Langmuir, Irving

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b. 31 January 1881 Brooklyn, New York, USA
d. 16 August 1957 Falmouth, Massachusetts, USA
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American Nobel Prize winner in chemistry in 1932 who was responsible for a number of important scientific developments ranging from electric lamps, through a high-vacuum transmitting tube (for broadcasting) to a high-vacuum mercury pump for studies in atomic structure, in radar and the stimulation of artificial rainfall.
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Langmuir took a degree in metallurgical engineering at Columbia University School of Mines, and then a PhD in chemistry at Göttingen University in Germany. For much of his life he carried out research in physical chemistry at the General Electric Research Laboratory at Schenechtady, New York, where he remained until his retirement in 1950. One important result of his work there led to a great improvement in artificial illumination of homes. This was his development in 1913 of a much more efficient electric light bulb, which was filled with argon gas and had a coiled filament. The idea of using an inert gas was an old one, but it was not a viable proposition until a filament that could be coiled became available. Overall, Langmuir's lamp was more reliable than previous designs and gave a brighter light.
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Further Reading
Arthur A.Bright, 1949, The Electric Lamp Industry, New York: Macmillan. Floyd A.Lewis, 1961, The Incandescent Light, New York: Shorewood.
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Biographical history of technology. - Taylor & Francis e-Librar. . 2005.

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  • Langmuir, Irving — born Jan. 31, 1881, Brooklyn, N.Y., N.Y., U.S. died Aug. 16, 1957, Falmouth, Mass. U.S. physical chemist. He received a Ph.D. from the University of Göttingen, Ger. As a researcher for General Electric (1909–50), he investigated electrical… …   Universalium

  • Langmuir , Irving — (1881–1957) American chemist Langmuir, who was born in Brooklyn, New York, studied metallurgical engineering at the Columbia School of Mines, New York. He then went on to do postgraduate work under Walther Nernst at Göttingen, where he obtained… …   Scientists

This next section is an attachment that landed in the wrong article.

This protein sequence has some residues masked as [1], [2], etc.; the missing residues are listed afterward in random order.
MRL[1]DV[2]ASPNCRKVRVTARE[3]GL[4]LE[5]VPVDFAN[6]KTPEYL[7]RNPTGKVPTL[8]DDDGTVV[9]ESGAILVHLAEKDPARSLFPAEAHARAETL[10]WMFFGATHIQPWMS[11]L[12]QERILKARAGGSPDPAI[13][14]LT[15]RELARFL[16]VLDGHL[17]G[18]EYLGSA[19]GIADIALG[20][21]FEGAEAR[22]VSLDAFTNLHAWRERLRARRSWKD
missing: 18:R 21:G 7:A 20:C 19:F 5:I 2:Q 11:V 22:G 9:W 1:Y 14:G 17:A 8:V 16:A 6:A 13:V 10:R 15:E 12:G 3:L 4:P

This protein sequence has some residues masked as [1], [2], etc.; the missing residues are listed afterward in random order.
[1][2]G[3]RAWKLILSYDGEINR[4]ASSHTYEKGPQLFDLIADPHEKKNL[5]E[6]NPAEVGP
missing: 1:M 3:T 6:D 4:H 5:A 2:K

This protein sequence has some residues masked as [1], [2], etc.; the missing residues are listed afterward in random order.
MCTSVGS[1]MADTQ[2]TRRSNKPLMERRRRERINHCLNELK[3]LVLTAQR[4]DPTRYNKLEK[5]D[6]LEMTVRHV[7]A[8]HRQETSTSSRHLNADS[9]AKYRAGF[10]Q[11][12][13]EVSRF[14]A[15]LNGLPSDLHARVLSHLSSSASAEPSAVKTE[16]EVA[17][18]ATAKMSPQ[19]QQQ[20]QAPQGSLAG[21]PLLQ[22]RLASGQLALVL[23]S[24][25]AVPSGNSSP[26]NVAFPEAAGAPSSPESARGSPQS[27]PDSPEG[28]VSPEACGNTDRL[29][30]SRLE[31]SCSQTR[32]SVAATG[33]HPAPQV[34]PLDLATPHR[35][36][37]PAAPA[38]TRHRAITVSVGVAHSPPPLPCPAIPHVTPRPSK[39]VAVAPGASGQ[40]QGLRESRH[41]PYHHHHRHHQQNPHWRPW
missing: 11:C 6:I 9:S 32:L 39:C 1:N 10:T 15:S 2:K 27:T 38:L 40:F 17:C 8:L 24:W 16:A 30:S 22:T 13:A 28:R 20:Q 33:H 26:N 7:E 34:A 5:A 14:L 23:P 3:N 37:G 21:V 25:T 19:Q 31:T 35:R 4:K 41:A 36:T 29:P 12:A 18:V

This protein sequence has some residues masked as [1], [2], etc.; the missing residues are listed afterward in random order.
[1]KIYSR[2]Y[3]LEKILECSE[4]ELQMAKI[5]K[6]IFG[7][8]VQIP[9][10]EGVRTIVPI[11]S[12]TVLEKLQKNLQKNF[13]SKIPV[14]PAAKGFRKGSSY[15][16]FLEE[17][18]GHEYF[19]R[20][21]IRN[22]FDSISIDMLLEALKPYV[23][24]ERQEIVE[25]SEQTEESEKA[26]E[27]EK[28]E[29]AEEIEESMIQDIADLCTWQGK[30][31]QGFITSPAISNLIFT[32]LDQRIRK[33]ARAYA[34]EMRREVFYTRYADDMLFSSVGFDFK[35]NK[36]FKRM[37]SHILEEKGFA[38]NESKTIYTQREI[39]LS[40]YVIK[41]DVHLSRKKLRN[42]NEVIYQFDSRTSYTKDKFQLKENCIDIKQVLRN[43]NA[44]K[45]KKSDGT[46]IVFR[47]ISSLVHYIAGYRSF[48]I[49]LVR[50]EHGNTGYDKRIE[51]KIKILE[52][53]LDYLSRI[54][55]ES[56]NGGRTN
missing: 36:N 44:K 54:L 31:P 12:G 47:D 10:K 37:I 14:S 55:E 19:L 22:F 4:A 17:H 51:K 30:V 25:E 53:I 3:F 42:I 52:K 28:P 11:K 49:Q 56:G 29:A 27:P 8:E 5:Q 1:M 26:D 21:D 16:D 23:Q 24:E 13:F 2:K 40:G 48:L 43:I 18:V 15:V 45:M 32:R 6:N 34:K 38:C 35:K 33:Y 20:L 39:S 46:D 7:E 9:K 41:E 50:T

• Langmuir,Irving — Lang·muir (lăngʹmyo͝or ), Irving. 1881 1957. American chemist. He won a 1932 Nobel Prize for his work in surface chemistry. * * * …   Universalium

  • Langmuir, Irving — ► (1881 1957) Fisicoquímico estadounidense. Fue premio Nobel de Química en 1932, por sus descubrimientos en química de superficie. * * * (31 ene. 1881, Brooklyn, N.Y., EE.UU.–16 ago. 1957, Falmouth, Mass.). Fisicoquímico estadounidense. Obtuvo un …   Enciclopedia Universal

  • Langmuir — Irving …   Scientists

  • Langmuir — Langmuir, Irving …   Enciclopedia Universal

  • Irving Langmuir — Irving Langmuir. Irving Langmuir (Brooklyn, Nueva York, 31 de enero de 1881 – Woods Hole, Massachusetts, 16 de agosto de 1957) fue un físico y químico estadounidense conocido por su trabajo en distintos campos de la química y galardonado con el… …   Wikipedia Español

  • Irving Langmuir — (* 31. Januar 1881 in Brooklyn, New York; † 16. August 1957 in Woods Hole, Massachusetts) war ein US amerikanischer Chemiker und Physiker. Leben und Werk …   Deutsch Wikipedia

  • Langmuir — bezeichnet eine veraltete physikalische Einheit der Dosis D in der Oberflächenchemie, siehe Langmuir (Einheit). in der Physik eine spezielle Form der Sorptionsisothermen, siehe Langmuir Isotherme eine windgetriebene Zirkulation von Meerwasser,… …   Deutsch Wikipedia

  • LANGMUIR (I.) — LANGMUIR IRVING (1881 1957) Chimiste et physicien américain né à Brooklyn (New York) et mort à Falmouth (Massachusetts). Après des études de métallurgie à l’université Columbia, Irving Langmuir prépare sa thèse sous la direction de Walther Nernst …   Encyclopédie Universelle

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